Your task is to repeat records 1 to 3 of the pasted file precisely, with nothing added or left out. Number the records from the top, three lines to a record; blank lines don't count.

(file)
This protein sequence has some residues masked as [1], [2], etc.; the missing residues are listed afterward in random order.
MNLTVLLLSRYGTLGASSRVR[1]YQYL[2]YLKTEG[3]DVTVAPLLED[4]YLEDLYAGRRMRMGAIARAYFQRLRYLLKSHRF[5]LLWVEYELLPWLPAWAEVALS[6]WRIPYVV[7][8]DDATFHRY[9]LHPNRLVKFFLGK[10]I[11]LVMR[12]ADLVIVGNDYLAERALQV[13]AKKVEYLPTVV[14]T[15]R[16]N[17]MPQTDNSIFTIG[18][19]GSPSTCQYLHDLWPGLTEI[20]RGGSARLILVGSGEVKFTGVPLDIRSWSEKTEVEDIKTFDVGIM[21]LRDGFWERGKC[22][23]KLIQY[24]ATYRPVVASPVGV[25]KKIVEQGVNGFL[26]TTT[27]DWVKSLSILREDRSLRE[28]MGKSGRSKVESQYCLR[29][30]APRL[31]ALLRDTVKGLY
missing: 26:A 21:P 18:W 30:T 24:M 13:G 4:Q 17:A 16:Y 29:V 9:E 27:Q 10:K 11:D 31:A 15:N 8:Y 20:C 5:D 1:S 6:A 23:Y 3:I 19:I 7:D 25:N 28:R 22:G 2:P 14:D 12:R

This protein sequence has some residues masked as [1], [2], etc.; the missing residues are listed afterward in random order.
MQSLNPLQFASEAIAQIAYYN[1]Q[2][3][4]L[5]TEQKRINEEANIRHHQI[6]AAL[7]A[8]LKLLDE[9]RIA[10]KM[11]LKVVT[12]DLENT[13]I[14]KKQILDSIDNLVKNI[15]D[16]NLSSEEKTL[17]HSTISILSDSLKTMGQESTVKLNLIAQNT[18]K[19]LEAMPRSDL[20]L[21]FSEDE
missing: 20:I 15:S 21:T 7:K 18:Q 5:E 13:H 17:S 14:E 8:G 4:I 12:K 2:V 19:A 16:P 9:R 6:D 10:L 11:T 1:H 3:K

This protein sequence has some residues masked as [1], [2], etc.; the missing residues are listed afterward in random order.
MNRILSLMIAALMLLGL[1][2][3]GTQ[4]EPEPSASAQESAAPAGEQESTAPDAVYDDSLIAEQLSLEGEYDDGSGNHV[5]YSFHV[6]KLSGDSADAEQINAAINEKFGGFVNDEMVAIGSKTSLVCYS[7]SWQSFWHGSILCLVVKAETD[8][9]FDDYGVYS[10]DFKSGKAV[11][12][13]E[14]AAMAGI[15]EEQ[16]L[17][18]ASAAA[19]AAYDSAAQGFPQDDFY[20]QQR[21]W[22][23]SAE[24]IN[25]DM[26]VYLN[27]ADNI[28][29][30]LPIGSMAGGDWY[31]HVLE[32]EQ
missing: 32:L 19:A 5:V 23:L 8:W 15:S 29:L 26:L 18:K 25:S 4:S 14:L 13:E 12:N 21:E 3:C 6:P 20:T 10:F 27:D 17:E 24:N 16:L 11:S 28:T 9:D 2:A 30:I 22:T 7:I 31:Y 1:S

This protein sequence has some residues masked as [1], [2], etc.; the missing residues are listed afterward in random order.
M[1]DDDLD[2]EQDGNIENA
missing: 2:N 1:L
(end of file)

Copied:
This protein sequence has some residues masked as [1], [2], etc.; the missing residues are listed afterward in random order.
MNLTVLLLSRYGTLGASSRVR[1]YQYL[2]YLKTEG[3]DVTVAPLLED[4]YLEDLYAGRRMRMGAIARAYFQRLRYLLKSHRF[5]LLWVEYELLPWLPAWAEVALS[6]WRIPYVV[7][8]DDATFHRY[9]LHPNRLVKFFLGK[10]I[11]LVMR[12]ADLVIVGNDYLAERALQV[13]AKKVEYLPTVV[14]T[15]R[16]N[17]MPQTDNSIFTIG[18][19]GSPSTCQYLHDLWPGLTEI[20]RGGSARLILVGSGEVKFTGVPLDIRSWSEKTEVEDIKTFDVGIM[21]LRDGFWERGKC[22][23]KLIQY[24]ATYRPVVASPVGV[25]KKIVEQGVNGFL[26]TTT[27]DWVKSLSILREDRSLRE[28]MGKSGRSKVESQYCLR[29][30]APRL[31]ALLRDTVKGLY
missing: 26:A 21:P 18:W 30:T 24:M 13:G 4:Q 17:A 16:Y 29:V 9:E 27:Q 10:K 11:D 31:A 15:N 8:Y 20:C 5:D 1:S 6:A 23:Y 3:I 19:I 7:D 25:N 28:R 22:G 2:P 14:D 12:R

This protein sequence has some residues masked as [1], [2], etc.; the missing residues are listed afterward in random order.
MQSLNPLQFASEAIAQIAYYN[1]Q[2][3][4]L[5]TEQKRINEEANIRHHQI[6]AAL[7]A[8]LKLLDE[9]RIA[10]KM[11]LKVVT[12]DLENT[13]I[14]KKQILDSIDNLVKNI[15]D[16]NLSSEEKTL[17]HSTISILSDSLKTMGQESTVKLNLIAQNT[18]K[19]LEAMPRSDL[20]L[21]FSEDE
missing: 20:I 15:S 21:T 7:K 18:Q 5:E 13:H 17:S 14:E 8:G 4:I 12:K 2:V 19:A 16:P 9:R 6:D 10:L 11:T 1:H 3:K

This protein sequence has some residues masked as [1], [2], etc.; the missing residues are listed afterward in random order.
MNRILSLMIAALMLLGL[1][2][3]GTQ[4]EPEPSASAQESAAPAGEQESTAPDAVYDDSLIAEQLSLEGEYDDGSGNHV[5]YSFHV[6]KLSGDSADAEQINAAINEKFGGFVNDEMVAIGSKTSLVCYS[7]SWQSFWHGSILCLVVKAETD[8][9]FDDYGVYS[10]DFKSGKAV[11][12][13]E[14]AAMAGI[15]EEQ[16]L[17][18]ASAAA[19]AAYDSAAQGFPQDDFY[20]QQR[21]W[22][23]SAE[24]IN[25]DM[26]VYLN[27]ADNI[28][29][30]LPIGSMAGGDWY[31]HVLE[32]EQ
missing: 32:L 19:A 5:V 23:L 8:W 15:S 29:L 26:L 18:K 25:S 4:S 14:L 13:E 12:N 21:E 3:C 6:P 20:T 10:F 27:D 17:E 24:N 16:L 11:S 28:T 9:D 2:A 30:I 22:T 7:I 31:Y 1:S